Calibrating the Level of Capital
: The Way We See It
Ryo Kato *1
Shun Kobayashi *2
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This paper aims primarily to propose the framework for estimating the optimal levels of capital at banks with broad perspectives, elaborating factors such as liquidity and macroeconomic conditions. First, we attempt to reorganize the variety of policy proposals for enhancing financial sector regulation. In light of the broad perspective of the prudential policy framework, we discuss the role of bank capital in enhancing banking-sector resilience.
Second, with our perspective in mind, we lay out an early warning system (EWS) to predict a financial crisis where the role of capital and liquidity are explicitly captured. In the EWS, the estimation results confirm two-fold evidence: (i) capital and liquidity are imperfect substitutes for each other against the probability of crisis. And, on top of the liquidity on the asset side of the banks' balance sheet, (ii) liability-side liquidity has a statistically significant predictive power for a potential financial crisis a few years ahead.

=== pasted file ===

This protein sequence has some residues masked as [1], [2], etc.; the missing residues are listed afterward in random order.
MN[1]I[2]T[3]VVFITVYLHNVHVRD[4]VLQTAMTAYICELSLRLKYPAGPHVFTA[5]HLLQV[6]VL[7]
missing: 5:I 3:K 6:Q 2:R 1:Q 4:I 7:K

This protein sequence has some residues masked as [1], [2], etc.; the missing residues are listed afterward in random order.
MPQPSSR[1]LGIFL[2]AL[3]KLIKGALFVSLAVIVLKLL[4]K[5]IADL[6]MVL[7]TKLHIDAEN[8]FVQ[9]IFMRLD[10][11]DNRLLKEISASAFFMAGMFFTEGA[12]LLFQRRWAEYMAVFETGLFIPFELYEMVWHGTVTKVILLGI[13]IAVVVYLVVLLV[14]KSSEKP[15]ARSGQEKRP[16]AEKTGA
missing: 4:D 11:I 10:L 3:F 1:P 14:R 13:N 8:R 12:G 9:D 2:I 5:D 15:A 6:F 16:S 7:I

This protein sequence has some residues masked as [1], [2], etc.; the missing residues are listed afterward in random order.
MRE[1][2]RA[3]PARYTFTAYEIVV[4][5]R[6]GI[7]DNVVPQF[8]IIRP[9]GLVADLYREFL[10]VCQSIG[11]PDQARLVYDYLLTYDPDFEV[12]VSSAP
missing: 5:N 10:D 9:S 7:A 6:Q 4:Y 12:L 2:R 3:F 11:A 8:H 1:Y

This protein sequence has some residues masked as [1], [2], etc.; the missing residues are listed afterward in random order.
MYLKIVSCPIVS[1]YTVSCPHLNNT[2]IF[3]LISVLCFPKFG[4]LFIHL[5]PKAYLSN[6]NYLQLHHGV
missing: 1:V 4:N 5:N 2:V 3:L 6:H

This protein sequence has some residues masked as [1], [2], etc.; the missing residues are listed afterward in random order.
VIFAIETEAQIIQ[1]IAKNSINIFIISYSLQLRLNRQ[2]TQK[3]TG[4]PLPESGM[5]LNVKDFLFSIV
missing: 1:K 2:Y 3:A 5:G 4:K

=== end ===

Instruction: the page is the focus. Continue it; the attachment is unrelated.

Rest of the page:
Then, we apply the EWS as a component of a cost-benefit analysis (CBA) to gauge the benefit from raising capital and liquidity requirements, as more stringent regulations are expected to reduce the probability of financial crisis. On the other hand, financial-sector regulations should come along with certain costs. To quantify the cost, we employ some existing macroeconomic models to estimate the cost of raising capital and liquidity requirements. Combining the EWS (for benefit calculation) with the macroeconomic models (for cost calculation), we provide a full-fledged CBA framework that can determine the optimal levels of capital that strike the right balance between the costs and benefits of the financial-sector regulation.
The main results indicate that the optimal level of bank capital would considerably vary depending on the level of liquidity indicators both on the asset and liability sides of banks' balance sheets as well as macroeconomic conditions, typically represented by housing market inflation. Finally, the CBA framework suggests that banks could stand in a better shape with a counter-cyclical capital buffer to be well-prepared for a prospective distress.
G01, G28, E5
Capital ratio, Liquidity, Financial crisis, Probit model, Bank regulation
We would like to thank the staff of the Bank of Japan for their helpful comments. The views expressed here, as well as any remaining errors, are those of the authors and should not be ascribed to the Bank of Japan or the Institute for Monetary and Economic Studies.
- *1 Institute for Monetary and Economic Studies, Bank of Japan
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- *2 E-mail : firstname.lastname@example.org
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